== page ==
web analytics
Concrete hearth--Vermiculite on top or bottom?? - Forno Bravo Forum: The Wood-Fired Oven Community

Announcement

Collapse

I'm Peter Reinhart! Ask Me Anything! Monday, February 15, 2016 7:00-8:00 pm EST

To kick off our AMA feature, we have invited author, chef and master bread maker and host of Pizza Quest, Peter Reinhart, to be our first host! Peter will be in the Forum on Monday, February 15th, from 7:00 - 8:00 pm EST. If you are unable to be online during the live session, you can post your questions in the sticky post. Peter will answer those questions during the live session on February 15th. You can view Peter's answers to your questions as well as what happened during the live session in the session thread.

Ask Me Anything New Forum Feature

You will notice a new forum at the top of the main page called, "Ask Me Anything". This forum will be used for live one hour "Ask Me Anything" (AMA) sessions hosted by people who are knowledgeable in different areas pertaining to wood fired ovens. How it works:
- Each AMA will have a "sticky" thread where the community can post questions they would like answered during the live session. This will allow everyone to participate even if you can't be online for the live session. These questions will not be answered by the host until the live AMA; if you need an answer quickly, you should post it in the appropriate Forum area for the community to respond.
- Another thread will be posted for the live AMA. Registered users who are logged in during the live session can interact with the host by asking questions and receiving responses.
- The live thread will remain in the AMA forum to view after the session.

We hope you enjoy this new feature! Please let us know if there is a topic that you'd like to have as an AMA and we'll look for a host!

Forno Bravo
See more
See less

Concrete hearth--Vermiculite on top or bottom??

Collapse
X
  • Filter
  • Time
  • Show
Clear All
new posts

  • Concrete hearth--Vermiculite on top or bottom??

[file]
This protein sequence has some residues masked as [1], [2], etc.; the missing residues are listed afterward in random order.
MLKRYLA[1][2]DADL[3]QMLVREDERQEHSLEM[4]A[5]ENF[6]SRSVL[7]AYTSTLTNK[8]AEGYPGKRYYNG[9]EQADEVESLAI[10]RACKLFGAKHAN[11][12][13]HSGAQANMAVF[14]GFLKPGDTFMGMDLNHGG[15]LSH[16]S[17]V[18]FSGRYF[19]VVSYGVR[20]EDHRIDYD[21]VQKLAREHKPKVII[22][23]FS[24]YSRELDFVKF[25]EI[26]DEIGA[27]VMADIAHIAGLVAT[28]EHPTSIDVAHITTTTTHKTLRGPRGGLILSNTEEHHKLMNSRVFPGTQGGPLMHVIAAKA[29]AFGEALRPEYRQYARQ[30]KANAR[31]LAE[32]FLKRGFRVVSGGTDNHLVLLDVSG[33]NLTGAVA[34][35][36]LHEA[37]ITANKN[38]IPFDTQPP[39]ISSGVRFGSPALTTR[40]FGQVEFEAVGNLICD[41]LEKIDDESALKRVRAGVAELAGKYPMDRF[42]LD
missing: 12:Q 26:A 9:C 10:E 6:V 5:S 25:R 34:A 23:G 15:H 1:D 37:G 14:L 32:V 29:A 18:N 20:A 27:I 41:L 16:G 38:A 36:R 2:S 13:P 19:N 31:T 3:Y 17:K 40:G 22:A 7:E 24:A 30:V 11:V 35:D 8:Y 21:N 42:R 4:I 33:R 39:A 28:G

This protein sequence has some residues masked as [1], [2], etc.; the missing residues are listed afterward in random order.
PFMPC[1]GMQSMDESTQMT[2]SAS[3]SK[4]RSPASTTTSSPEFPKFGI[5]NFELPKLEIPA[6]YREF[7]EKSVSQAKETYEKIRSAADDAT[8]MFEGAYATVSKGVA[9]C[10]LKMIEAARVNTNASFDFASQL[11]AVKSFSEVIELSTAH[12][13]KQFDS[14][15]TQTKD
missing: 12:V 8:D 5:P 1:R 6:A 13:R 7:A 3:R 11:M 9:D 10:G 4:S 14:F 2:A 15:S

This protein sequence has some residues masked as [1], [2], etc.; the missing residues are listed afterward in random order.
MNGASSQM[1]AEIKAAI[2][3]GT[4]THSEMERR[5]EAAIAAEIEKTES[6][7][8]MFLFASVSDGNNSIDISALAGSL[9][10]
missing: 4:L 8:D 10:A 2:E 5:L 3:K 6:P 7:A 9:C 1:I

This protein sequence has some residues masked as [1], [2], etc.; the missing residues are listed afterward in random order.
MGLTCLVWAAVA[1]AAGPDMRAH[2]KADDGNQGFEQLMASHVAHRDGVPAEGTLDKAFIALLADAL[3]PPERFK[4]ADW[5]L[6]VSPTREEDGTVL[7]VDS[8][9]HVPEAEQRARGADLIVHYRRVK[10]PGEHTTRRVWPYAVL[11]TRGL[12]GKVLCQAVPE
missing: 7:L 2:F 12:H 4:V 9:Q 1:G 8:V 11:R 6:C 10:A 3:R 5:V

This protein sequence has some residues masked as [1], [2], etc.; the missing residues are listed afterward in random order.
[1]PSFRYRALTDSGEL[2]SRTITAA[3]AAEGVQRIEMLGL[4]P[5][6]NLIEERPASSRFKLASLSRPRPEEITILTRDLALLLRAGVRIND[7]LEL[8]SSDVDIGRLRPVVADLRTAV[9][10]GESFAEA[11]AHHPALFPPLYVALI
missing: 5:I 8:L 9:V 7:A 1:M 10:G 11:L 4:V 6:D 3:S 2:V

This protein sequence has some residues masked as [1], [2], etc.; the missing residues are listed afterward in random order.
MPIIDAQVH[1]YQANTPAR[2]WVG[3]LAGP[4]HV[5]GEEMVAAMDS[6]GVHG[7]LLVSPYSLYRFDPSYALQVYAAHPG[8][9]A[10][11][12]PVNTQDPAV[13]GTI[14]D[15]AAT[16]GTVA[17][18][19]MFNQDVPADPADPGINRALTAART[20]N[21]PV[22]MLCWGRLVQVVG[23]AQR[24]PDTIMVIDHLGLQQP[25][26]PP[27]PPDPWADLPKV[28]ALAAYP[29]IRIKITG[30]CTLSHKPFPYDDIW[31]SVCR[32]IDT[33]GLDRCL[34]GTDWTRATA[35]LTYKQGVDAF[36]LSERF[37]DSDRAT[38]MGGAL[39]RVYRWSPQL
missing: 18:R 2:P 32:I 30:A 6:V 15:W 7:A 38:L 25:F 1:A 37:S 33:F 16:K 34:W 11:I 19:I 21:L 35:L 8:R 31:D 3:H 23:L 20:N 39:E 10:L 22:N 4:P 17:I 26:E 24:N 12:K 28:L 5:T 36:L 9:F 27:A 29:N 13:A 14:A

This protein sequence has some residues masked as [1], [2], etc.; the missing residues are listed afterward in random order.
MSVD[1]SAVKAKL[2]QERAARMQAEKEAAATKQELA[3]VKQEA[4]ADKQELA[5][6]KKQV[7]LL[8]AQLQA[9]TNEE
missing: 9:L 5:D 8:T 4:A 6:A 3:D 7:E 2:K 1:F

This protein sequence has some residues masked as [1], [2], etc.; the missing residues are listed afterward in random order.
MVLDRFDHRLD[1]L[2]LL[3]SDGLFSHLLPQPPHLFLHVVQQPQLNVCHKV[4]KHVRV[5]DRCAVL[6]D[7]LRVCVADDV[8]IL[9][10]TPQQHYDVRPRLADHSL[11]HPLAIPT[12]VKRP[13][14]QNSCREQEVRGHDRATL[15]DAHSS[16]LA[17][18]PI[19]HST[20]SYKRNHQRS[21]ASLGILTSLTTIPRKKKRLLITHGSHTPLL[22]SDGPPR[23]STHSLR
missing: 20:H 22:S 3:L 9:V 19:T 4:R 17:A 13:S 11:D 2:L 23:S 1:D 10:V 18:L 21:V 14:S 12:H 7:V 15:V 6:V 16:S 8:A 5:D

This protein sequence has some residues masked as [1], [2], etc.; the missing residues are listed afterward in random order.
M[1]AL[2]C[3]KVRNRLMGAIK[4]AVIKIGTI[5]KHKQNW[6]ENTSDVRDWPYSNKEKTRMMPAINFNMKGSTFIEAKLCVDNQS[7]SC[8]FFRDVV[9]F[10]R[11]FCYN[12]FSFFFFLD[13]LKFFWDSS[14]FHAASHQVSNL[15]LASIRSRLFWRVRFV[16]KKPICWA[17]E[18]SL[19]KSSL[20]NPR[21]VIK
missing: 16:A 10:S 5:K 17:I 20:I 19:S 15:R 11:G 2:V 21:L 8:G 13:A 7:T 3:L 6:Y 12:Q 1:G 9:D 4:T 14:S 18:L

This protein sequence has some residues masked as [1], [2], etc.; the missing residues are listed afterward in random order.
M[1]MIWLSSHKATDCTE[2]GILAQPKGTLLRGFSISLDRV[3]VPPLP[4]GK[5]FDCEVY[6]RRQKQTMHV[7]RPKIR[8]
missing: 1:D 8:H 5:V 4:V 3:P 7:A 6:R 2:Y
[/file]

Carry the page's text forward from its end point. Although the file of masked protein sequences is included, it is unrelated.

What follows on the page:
I am in the process of building my WFO and have found this fourm the other day and saw on here that some put the Vermiculite base on top of the hearth. I was planning on putting mine at the bottom in a Vermiculite / Portland Cement mix of 2" them pour the other 4 1/2 part of the slab in conrete and then putting my firebrick on the side for the bottom of the oven. Not sure the differnece? Wondering if anyone had any advice on this
    Toby

    Columbus, NE

  • #2
    Re: Concrete hearth--Vermiculite on top or bottom??

    If you do it like you plan, you will be using the slab as a heat sink. You will have to get that mass to temperature and that could take a long time. Done as shown on the FB plans, the floor mass is just the firebrick, and that alone is hard to get hot enough.

    Comment


    • #3
      Re: Concrete hearth--Vermiculite on top or bottom??

      Was just wondering the difference. Would that be better if I am also planning on baking bread in the oven. My guess is more mass, less cool down time?
      Toby

      Columbus, NE

      Comment


      • #4
        Re: Concrete hearth--Vermiculite on top or bottom??

        Toby,
        My oven is constructed using the FB plans. My oven is 550 degrees the next morning after cooking pizza ( that is without a proper insulated door, just covering the opening with fire bricks cut to size). If you are planning on baking large quantities of bread, ie multiple oven loads then the 4" concrete slab will hold heat longer, but it will also take a long time ( and a lot of wood) to get up to temp. Most people on this site use the perlite/portland insulating layer with the firebrick set on top of that so the cooking floor is 2.5" thick. If you want more thermal mass you could set your floor with the bricks 4.5" thick.
        Eric

        Comment


        • #5
          Re: Concrete hearth--Vermiculite on top or bottom??

          Yes, the support slab is a HUGE heat sink if you don't insulate between the slab and the floor. The only reason to build an oven with massive extra thermal mass is if you are planning to bake commercial quantities of bread. For home use, there is no reason to make the oven any thicker than the thickness of a firebrick on the floor, or the width of one on top.

          Many who have built the oven according to plan note that it takes far too long to cool the oven off from pizza temperatures to bread baking temperatures to do both in the same evening. Insulation is the key.

          On that topic, two inches of vermiculite concrete isn't nearly enough. We recommend four. If your design limits you to two inches for insulation, use a refractory insulation board.

          Good luck with your project.
          My geodesic oven project: part 1, part 2

          Comment

          Working...
          X